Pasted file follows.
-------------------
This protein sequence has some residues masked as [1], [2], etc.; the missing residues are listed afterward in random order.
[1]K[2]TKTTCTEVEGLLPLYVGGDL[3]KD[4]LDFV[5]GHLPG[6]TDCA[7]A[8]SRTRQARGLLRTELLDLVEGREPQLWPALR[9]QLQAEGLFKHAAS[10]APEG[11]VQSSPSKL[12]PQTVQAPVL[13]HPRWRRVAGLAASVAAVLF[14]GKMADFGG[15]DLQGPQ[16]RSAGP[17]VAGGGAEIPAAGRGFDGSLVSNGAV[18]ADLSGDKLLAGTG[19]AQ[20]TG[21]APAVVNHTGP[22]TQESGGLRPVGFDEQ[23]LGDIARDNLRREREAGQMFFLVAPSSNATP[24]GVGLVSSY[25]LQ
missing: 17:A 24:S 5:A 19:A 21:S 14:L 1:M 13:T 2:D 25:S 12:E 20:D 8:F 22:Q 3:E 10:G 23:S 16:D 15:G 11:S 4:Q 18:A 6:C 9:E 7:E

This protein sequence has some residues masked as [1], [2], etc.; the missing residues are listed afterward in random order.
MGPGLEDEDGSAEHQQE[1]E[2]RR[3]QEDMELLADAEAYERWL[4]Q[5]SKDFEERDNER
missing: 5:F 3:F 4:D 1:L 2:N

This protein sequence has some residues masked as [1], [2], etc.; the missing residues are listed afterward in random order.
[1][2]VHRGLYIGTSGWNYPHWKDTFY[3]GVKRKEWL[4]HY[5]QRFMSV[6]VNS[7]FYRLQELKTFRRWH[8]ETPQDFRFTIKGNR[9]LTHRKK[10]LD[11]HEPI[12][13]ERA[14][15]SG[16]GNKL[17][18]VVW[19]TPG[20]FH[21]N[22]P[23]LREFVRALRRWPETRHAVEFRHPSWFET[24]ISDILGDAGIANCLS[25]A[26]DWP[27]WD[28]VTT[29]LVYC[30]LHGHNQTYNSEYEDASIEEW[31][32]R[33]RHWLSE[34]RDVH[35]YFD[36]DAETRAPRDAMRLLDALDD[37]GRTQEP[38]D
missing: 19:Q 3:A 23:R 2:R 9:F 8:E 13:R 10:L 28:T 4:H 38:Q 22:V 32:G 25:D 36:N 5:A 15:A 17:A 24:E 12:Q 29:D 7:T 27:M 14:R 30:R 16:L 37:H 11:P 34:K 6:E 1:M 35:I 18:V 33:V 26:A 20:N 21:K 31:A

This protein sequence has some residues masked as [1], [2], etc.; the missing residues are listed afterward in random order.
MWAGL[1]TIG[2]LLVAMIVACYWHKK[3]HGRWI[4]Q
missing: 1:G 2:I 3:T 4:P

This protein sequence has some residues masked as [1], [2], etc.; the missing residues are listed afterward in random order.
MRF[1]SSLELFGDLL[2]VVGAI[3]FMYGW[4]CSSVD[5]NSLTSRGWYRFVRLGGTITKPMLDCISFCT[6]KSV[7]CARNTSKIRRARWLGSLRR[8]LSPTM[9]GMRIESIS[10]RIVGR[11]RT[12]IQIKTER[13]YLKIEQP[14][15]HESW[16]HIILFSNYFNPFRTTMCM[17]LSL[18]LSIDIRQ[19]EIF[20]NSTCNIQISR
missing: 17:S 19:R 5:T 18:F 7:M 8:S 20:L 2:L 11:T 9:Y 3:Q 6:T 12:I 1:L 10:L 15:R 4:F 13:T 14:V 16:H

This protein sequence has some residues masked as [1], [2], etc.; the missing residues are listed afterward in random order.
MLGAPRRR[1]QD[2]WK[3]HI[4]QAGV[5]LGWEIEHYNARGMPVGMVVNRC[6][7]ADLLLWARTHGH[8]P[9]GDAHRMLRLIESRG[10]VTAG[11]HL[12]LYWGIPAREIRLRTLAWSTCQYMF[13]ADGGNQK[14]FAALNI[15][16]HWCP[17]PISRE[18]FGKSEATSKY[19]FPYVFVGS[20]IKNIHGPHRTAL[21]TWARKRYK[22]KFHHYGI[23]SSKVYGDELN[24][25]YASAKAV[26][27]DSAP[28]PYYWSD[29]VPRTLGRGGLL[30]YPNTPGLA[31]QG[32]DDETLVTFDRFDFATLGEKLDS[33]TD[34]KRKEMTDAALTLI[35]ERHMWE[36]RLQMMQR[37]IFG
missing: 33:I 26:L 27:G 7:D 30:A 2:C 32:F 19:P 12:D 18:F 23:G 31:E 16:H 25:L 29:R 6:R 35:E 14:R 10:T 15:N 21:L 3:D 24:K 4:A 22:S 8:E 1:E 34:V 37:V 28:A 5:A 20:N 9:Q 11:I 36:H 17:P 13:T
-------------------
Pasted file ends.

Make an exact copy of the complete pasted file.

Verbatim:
This protein sequence has some residues masked as [1], [2], etc.; the missing residues are listed afterward in random order.
[1]K[2]TKTTCTEVEGLLPLYVGGDL[3]KD[4]LDFV[5]GHLPG[6]TDCA[7]A[8]SRTRQARGLLRTELLDLVEGREPQLWPALR[9]QLQAEGLFKHAAS[10]APEG[11]VQSSPSKL[12]PQTVQAPVL[13]HPRWRRVAGLAASVAAVLF[14]GKMADFGG[15]DLQGPQ[16]RSAGP[17]VAGGGAEIPAAGRGFDGSLVSNGAV[18]ADLSGDKLLAGTG[19]AQ[20]TG[21]APAVVNHTGP[22]TQESGGLRPVGFDEQ[23]LGDIARDNLRREREAGQMFFLVAPSSNATP[24]GVGLVSSY[25]LQ
missing: 17:A 24:S 5:A 19:A 21:S 14:L 1:M 13:T 2:D 25:S 12:E 20:D 8:F 22:Q 3:E 10:G 23:S 16:D 15:G 11:S 4:Q 18:A 6:C 9:E 7:E

This protein sequence has some residues masked as [1], [2], etc.; the missing residues are listed afterward in random order.
MGPGLEDEDGSAEHQQE[1]E[2]RR[3]QEDMELLADAEAYERWL[4]Q[5]SKDFEERDNER
missing: 5:F 3:F 4:D 1:L 2:N

This protein sequence has some residues masked as [1], [2], etc.; the missing residues are listed afterward in random order.
[1][2]VHRGLYIGTSGWNYPHWKDTFY[3]GVKRKEWL[4]HY[5]QRFMSV[6]VNS[7]FYRLQELKTFRRWH[8]ETPQDFRFTIKGNR[9]LTHRKK[10]LD[11]HEPI[12][13]ERA[14][15]SG[16]GNKL[17][18]VVW[19]TPG[20]FH[21]N[22]P[23]LREFVRALRRWPETRHAVEFRHPSWFET[24]ISDILGDAGIANCLS[25]A[26]DWP[27]WD[28]VTT[29]LVYC[30]LHGHNQTYNSEYEDASIEEW[31][32]R[33]RHWLSE[34]RDVH[35]YFD[36]DAETRAPRDAMRLLDALDD[37]GRTQEP[38]D
missing: 19:Q 3:A 23:R 2:R 9:F 8:E 13:R 10:L 28:T 4:H 38:Q 22:V 32:G 25:D 36:N 5:A 15:A 17:A 24:E 12:Q 29:D 7:T 27:M 14:R 30:R 16:L 37:H 11:P 34:K 6:E 1:M 35:I 18:V 33:V 26:A 20:N 21:K 31:A

This protein sequence has some residues masked as [1], [2], etc.; the missing residues are listed afterward in random order.
MWAGL[1]TIG[2]LLVAMIVACYWHKK[3]HGRWI[4]Q
missing: 1:G 2:I 3:T 4:P

This protein sequence has some residues masked as [1], [2], etc.; the missing residues are listed afterward in random order.
MRF[1]SSLELFGDLL[2]VVGAI[3]FMYGW[4]CSSVD[5]NSLTSRGWYRFVRLGGTITKPMLDCISFCT[6]KSV[7]CARNTSKIRRARWLGSLRR[8]LSPTM[9]GMRIESIS[10]RIVGR[11]RT[12]IQIKTER[13]YLKIEQP[14][15]HESW[16]HIILFSNYFNPFRTTMCM[17]LSL[18]LSIDIRQ[19]EIF[20]NSTCNIQISR
missing: 17:S 19:R 5:T 18:F 7:M 8:S 20:L 2:L 11:T 9:Y 3:Q 6:T 12:I 1:L 10:L 15:R 4:F 13:T 14:V 16:H

This protein sequence has some residues masked as [1], [2], etc.; the missing residues are listed afterward in random order.
MLGAPRRR[1]QD[2]WK[3]HI[4]QAGV[5]LGWEIEHYNARGMPVGMVVNRC[6][7]ADLLLWARTHGH[8]P[9]GDAHRMLRLIESRG[10]VTAG[11]HL[12]LYWGIPAREIRLRTLAWSTCQYMF[13]ADGGNQK[14]FAALNI[15][16]HWCP[17]PISRE[18]FGKSEATSKY[19]FPYVFVGS[20]IKNIHGPHRTAL[21]TWARKRYK[22]KFHHYGI[23]SSKVYGDELN[24][25]YASAKAV[26][27]DSAP[28]PYYWSD[29]VPRTLGRGGLL[30]YPNTPGLA[31]QG[32]DDETLVTFDRFDFATLGEKLDS[33]TD[34]KRKEMTDAALTLI[35]ERHMWE[36]RLQMMQR[37]IFG
missing: 33:I 26:L 27:G 7:D 30:A 2:C 32:F 19:P 12:D 18:F 23:G 31:E 16:H 25:L 29:R 6:R 35:E 14:R 10:T 15:N 21:L 3:D 24:K 4:A 22:S 8:E 1:E 34:V 37:V 28:A 5:A 20:N 9:Q 11:I 36:H 17:P 13:T